Judge orders hospital to pay three phlebotomists who followed union directives
A judge has ordered the Mater Dei Hospital authorities to pay full wages to three phlebotomists who suffered a pay-cut for following directives ordered by their union.
He said that what the hospital had done amounted to “retaliatory measures” and effectively a vendetta against who had chosen to obey directives issued by the union representing them.
Mr Justice JR Micallef made the observations as he was upholding a request for an injunction filed by the three phlebotomists claiming they had suffered various acts of intimidation after following a union directive issued upon the registration of an industrial dispute with hospital authorities.
The application for a warrant of prohibitory injunction was filed last month against the Permanent Secretary at the Health Ministry and against the CEO at Mater Dei Hospital by phlebotomists Deborah Anne Buttigieg, Jonathan Vella and Marisa Saliba, who are affiliated with UHM Voice of the Workers.
The court heard that the dispute had arisen when their superiors ordered them to report for duty at the pathology section of the oncology department at Mater Dei rather than at the Sir Anthony Mamo oncology centre, on the pretext of a rotation exercise involving all phlebotomists.
The union intervened on behalf of the plaintiffs, and although the matter was apparently resolved, the hospital authorities refused to implement the verbal agreement reached. For this reason, the UHM directed the three employees concerned to continue to report for work at the oncology centre.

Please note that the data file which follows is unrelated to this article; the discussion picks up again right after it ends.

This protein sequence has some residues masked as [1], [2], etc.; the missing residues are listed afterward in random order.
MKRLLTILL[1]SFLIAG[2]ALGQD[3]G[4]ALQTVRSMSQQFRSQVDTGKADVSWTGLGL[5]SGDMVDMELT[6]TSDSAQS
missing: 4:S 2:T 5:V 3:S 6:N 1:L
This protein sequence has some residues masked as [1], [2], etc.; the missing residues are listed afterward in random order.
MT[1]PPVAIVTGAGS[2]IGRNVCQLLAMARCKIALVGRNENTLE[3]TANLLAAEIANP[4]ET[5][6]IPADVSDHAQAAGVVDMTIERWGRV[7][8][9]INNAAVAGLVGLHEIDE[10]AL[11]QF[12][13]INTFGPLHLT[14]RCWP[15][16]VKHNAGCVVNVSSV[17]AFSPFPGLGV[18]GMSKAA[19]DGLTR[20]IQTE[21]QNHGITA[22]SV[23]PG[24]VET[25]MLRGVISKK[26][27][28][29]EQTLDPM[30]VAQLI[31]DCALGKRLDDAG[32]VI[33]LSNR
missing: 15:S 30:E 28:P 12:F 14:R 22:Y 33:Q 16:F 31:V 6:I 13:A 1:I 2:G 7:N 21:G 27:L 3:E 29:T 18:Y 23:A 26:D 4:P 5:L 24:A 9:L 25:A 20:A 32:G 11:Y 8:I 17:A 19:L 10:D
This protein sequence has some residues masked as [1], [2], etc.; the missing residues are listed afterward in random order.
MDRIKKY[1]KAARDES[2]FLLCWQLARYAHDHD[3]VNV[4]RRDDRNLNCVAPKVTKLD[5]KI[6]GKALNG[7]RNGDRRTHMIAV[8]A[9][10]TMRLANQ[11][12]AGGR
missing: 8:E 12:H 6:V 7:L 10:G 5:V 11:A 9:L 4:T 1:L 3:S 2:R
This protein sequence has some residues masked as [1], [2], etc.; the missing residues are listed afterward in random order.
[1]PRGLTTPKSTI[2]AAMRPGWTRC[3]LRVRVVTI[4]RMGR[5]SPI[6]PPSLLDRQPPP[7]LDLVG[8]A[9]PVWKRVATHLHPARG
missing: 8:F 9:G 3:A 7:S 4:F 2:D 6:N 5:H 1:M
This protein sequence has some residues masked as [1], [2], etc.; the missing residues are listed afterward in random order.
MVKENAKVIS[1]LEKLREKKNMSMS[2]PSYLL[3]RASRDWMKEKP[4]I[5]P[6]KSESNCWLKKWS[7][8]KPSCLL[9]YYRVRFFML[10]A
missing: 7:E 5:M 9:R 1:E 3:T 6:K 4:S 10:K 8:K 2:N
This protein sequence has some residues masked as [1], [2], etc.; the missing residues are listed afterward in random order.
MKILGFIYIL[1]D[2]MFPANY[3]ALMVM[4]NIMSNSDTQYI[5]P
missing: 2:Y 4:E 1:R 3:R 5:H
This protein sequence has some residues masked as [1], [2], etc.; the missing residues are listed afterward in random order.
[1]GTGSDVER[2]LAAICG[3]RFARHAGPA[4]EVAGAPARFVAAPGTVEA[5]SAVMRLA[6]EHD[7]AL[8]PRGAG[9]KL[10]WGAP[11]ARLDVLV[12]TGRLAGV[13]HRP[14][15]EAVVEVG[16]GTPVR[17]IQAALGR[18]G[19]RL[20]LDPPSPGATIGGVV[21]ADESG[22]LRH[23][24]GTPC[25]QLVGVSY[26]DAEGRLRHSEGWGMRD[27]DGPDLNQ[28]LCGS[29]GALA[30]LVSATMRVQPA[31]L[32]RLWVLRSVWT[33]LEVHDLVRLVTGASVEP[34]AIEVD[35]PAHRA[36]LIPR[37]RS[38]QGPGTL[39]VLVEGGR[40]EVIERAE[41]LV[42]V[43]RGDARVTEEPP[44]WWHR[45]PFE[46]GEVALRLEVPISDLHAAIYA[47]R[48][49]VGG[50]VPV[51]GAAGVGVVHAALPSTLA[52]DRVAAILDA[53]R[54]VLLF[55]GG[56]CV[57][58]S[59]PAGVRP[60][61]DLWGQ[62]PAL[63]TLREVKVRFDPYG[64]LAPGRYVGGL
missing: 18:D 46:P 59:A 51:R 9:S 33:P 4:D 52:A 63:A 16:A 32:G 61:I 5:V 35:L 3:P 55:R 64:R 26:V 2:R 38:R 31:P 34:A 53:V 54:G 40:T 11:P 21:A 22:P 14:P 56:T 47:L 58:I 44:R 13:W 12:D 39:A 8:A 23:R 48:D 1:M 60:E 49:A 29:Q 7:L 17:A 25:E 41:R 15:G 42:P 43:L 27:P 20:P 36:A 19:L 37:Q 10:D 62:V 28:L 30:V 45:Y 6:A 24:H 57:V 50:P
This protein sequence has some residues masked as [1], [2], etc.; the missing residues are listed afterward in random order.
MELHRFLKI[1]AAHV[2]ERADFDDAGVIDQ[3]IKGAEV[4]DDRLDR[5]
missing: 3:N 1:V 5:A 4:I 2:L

However, abiding by this directive meant that the plaintiffs had to face hardship. They claimed they were being given unsuitable or reduced duties to perform, were placed in a room cut off from their colleagues and were even deprived of their lockers.
When in spite of such unjust treatment, the plaintiffs firmly held their ground, the hospital management began to deduct their wages under the pretext of an “absence deduction”. This measure clearly ran counter to employment regulations, which prohibit employers from withholding wages just because an employee is following a union directive.
The plaintiffs argued that the wage deduction had had a direct effect upon them, causing them to suffer a financial loss, as well as impinging upon their fundamental right of association. This right signified that they were free to join a trade union and to safeguard their employment interests, even by following union directives.
Mr Justice Micallef upheld these claims, describing the hospital’s decision to withhold wages as “a form of retaliation” for obeying directives issued by their union.
He ordered the hospital to pay the workers the wages they were due and also to pay the court fees in connection with the warrant the workers had filed.
The warrant was signed by lawyers Ian Spiteri Bailey and Victoria Cuschieri.
From TIMES OF MALTA Saturday, January 7, 2017